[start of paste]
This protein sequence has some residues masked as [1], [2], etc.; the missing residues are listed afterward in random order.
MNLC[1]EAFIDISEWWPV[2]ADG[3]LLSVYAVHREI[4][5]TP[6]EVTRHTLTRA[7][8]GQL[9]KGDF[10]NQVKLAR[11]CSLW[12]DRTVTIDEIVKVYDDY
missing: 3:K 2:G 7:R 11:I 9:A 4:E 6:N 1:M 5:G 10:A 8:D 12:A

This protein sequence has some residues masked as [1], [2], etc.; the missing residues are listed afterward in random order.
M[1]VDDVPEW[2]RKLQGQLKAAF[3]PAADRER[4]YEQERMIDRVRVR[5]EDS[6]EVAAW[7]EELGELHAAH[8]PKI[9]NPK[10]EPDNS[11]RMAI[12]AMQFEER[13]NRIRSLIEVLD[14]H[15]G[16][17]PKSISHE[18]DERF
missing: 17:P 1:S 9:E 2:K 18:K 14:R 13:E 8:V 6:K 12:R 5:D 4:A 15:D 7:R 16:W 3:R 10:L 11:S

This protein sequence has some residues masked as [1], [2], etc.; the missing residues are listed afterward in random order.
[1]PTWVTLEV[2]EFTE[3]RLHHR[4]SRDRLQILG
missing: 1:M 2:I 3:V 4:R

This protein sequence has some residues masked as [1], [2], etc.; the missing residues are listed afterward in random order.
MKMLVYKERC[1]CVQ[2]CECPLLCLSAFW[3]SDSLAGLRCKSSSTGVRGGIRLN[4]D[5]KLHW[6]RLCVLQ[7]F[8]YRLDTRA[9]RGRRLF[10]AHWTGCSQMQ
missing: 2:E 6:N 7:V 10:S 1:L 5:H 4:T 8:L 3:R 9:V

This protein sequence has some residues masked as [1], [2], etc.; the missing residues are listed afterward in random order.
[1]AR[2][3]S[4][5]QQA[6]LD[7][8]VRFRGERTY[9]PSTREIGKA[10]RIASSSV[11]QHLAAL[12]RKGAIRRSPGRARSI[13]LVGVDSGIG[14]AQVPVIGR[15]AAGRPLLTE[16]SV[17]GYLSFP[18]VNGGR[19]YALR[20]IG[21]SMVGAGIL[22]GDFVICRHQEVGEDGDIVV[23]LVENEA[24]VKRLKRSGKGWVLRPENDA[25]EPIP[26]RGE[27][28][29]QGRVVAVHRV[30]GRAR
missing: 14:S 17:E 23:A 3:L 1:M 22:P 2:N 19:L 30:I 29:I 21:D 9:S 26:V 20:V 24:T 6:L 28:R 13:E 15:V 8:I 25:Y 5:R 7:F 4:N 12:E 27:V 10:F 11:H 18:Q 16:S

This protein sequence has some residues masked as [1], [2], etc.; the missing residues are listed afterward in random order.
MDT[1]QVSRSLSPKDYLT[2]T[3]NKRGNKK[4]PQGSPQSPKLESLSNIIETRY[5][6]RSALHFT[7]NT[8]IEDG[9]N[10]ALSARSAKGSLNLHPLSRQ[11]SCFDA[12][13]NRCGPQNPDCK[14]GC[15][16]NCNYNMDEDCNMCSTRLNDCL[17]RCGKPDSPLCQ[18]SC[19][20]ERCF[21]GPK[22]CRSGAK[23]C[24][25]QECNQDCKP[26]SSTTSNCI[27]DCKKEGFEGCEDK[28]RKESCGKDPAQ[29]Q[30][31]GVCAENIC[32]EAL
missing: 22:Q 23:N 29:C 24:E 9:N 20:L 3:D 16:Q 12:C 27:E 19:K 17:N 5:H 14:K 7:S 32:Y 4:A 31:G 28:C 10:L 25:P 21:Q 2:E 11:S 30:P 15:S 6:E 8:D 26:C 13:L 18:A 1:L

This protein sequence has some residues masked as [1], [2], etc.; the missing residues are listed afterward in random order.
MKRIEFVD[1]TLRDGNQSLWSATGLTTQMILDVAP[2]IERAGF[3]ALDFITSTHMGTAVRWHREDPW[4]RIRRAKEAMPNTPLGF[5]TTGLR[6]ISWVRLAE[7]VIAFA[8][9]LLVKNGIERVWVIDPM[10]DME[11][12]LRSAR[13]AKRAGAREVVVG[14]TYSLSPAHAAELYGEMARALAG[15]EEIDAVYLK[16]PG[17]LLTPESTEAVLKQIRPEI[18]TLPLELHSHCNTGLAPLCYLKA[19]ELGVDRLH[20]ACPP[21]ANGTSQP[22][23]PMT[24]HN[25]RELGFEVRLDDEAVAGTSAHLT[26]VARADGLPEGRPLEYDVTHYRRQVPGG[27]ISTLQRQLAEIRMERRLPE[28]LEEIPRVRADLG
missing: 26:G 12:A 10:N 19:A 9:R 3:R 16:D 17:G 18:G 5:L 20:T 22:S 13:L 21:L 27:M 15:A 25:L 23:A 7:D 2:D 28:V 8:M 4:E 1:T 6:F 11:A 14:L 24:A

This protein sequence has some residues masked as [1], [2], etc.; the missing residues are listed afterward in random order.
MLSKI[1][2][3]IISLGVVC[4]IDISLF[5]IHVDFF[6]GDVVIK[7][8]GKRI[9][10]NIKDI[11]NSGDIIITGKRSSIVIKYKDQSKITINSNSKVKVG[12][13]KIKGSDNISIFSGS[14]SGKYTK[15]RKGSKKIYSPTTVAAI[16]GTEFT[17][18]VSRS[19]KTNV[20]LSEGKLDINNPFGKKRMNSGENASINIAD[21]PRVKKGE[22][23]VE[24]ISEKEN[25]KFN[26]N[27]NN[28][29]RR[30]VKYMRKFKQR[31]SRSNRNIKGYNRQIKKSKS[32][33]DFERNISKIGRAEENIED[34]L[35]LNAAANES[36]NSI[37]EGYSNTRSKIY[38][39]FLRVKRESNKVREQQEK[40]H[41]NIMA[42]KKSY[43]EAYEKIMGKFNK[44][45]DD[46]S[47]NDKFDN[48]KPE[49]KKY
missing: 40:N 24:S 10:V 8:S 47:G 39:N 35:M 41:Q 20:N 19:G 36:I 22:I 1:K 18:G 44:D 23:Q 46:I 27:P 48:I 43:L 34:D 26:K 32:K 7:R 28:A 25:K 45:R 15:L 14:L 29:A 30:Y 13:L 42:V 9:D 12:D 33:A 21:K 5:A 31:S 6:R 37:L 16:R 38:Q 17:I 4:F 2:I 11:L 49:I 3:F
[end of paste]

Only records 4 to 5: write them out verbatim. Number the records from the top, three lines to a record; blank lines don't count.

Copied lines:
This protein sequence has some residues masked as [1], [2], etc.; the missing residues are listed afterward in random order.
MKMLVYKERC[1]CVQ[2]CECPLLCLSAFW[3]SDSLAGLRCKSSSTGVRGGIRLN[4]D[5]KLHW[6]RLCVLQ[7]F[8]YRLDTRA[9]RGRRLF[10]AHWTGCSQMQ
missing: 2:E 6:N 7:V 10:S 1:L 5:H 4:T 8:L 3:R 9:V

This protein sequence has some residues masked as [1], [2], etc.; the missing residues are listed afterward in random order.
[1]AR[2][3]S[4][5]QQA[6]LD[7][8]VRFRGERTY[9]PSTREIGKA[10]RIASSSV[11]QHLAAL[12]RKGAIRRSPGRARSI[13]LVGVDSGIG[14]AQVPVIGR[15]AAGRPLLTE[16]SV[17]GYLSFP[18]VNGGR[19]YALR[20]IG[21]SMVGAGIL[22]GDFVICRHQEVGEDGDIVV[23]LVENEA[24]VKRLKRSGKGWVLRPENDA[25]EPIP[26]RGE[27][28][29]QGRVVAVHRV[30]GRAR
missing: 14:S 17:E 23:A 3:L 1:M 22:P 2:N 19:L 30:I 29:I 21:D 9:S 26:V 20:V 24:T 6:L 28:R 13:E 15:V 8:I 25:Y 5:R 7:F 4:N 12:E 27:V 10:F 11:H 18:Q 16:S